March 29, 2018
This post is not about politics. Yet our cultural backdrop is worth noting. We live in an era of “alternative facts,” in which the media has been branded the “enemy of the people” by our country’s leader, and it’s easy to exist inside a social media echo chamber.
I’m a staunch believer in the power of real journalism. I’m a former journalist myself, I work with reporters in my current role, and I have friends and former colleagues who courageously report on challenging topics every day.
In the last two weeks alone, my pal Stephen Montemayor penned an astonishing investigation into how Mexican cartels have turned Minnesota into a meth hub. John Reinan covered an alleged murder involving grand theft auto and identity theft. Tracy Mumford received a Peabody Award for the 74 Seconds podcast, about Minnesota’s first police shooting to go to trial. (Fun fact: Reinan and Mumford are former Fast Horse employees.)
That’s a long way of saying that reporters are doing incredible work every day. Which is why I find it so inspiring that some iconic media institutions have recently taken this moment – in a time when their industry is under siege – to address the times when they didn’t get it right.
“Overlooked” by the New York Times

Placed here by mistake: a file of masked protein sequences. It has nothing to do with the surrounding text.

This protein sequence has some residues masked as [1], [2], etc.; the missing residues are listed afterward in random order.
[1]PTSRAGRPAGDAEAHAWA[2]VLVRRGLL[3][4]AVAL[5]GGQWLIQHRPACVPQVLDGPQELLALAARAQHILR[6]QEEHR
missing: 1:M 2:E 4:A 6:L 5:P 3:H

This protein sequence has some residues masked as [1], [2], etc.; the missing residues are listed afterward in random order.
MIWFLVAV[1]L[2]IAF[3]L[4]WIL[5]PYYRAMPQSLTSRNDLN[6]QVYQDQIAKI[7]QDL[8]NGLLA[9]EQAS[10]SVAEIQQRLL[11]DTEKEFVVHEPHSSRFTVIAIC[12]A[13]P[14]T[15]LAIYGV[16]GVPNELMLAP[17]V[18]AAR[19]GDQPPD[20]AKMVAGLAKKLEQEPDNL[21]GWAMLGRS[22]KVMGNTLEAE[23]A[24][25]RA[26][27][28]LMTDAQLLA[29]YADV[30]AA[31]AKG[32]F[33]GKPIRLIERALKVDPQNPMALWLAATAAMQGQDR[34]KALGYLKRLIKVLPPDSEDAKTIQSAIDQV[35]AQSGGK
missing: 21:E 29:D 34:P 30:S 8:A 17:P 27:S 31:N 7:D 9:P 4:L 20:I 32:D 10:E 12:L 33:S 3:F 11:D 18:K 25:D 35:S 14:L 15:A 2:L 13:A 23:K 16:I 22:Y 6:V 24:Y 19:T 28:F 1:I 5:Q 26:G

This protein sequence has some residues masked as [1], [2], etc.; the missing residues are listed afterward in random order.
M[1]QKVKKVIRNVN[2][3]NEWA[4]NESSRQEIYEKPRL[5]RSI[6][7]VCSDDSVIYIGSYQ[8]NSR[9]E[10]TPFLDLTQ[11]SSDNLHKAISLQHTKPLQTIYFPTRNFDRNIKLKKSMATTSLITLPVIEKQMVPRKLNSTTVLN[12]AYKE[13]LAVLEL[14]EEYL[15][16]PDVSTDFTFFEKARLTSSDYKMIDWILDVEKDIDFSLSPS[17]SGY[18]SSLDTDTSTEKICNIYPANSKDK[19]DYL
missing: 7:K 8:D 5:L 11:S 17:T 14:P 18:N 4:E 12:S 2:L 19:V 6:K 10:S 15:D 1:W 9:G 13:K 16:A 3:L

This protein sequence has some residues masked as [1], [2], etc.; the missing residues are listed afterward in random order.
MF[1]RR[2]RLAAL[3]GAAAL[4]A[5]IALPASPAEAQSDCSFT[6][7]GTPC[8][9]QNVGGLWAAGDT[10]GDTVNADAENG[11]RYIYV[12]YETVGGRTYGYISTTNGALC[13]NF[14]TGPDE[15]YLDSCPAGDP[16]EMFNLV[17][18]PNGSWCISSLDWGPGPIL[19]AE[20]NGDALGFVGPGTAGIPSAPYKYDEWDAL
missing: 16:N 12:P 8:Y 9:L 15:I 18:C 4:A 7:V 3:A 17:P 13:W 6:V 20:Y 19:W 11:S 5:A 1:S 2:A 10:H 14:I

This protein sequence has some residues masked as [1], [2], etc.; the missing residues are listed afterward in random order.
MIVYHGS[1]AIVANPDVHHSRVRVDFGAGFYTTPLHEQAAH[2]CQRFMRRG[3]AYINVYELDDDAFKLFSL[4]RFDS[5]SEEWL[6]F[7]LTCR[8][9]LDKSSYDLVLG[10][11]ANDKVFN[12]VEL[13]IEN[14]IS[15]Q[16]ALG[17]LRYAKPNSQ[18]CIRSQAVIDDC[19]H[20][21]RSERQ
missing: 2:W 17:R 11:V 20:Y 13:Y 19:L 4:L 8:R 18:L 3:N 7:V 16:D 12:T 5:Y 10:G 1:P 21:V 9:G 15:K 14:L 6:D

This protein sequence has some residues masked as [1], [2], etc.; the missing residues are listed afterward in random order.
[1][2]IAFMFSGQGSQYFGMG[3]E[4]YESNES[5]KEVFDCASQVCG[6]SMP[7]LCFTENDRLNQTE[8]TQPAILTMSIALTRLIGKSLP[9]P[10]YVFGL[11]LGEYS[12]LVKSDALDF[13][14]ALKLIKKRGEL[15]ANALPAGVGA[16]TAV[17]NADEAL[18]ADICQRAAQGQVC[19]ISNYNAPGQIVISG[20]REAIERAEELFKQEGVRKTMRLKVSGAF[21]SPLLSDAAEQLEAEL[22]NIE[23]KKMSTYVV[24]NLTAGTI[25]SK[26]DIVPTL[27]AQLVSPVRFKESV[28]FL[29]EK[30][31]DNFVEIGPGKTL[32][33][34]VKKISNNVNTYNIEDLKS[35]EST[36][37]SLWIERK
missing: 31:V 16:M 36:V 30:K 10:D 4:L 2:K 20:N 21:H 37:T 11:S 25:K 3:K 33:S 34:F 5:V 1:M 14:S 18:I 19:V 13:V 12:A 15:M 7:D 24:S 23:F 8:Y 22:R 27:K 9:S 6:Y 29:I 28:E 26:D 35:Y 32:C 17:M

Obituaries are inherently exclusive. An editor determines who gets written about. Since 1851, the New York Times, often dubbed our nation’s “newspaper of record,” has published the country’s most read obits. In theory, a review of its archives should feature a wide sampling of the most influential people of the past century and a half. Instead it is a roster of mostly white men.
In a project called “Overlooked,” the Times has revisited its archives, publishing new obits for remarkable people, most of whom were women and/or people of color. It even invited the public to nominate overlooked people.
Before digging in, I’d recommend listening to this episode of the Daily podcast, in which Amisha Padnani, digital editor for the Times’ obituaries desk, describes the series. The episode tells the story of Ida B. Wells, whose fearless work as an investigative reporter exposed the systematic lynching of black men. Despite being one of the most famous black women at the time, the Times failed to publish an obit about Wells – until now.
National Geographic: “Our Coverage Was Racist”
National Geographic, meanwhile, hired a third-party historian to investigate its own coverage of people of color, both in the United States and internationally.
The historian’s findings led the magazine to declare in a bold headline: “For Decades, Our Coverage Was Racist. To Rise Above Our Past, We Must Acknowledge It.” The story chronicles, in vivid detail, examples of racist coverage.
National Geographic then dedicated an entire issue to race, exploring “how race defines, separates, and unites us.” Much like the Times solicited nominations for overlooked obits, National Geographic asked readers to share their own stories using the hashtag #IDefineMe.
Surely it would be better for the media – and brands – to get it right the first time. It would make this type of revisionist history unnecessary. But there’s something refreshing about how these prominent publications are seeking to rectify past mistakes and open up a public dialogue, rather than assuming they have all the answers. It’s a great model for companies and brands to learn from as well.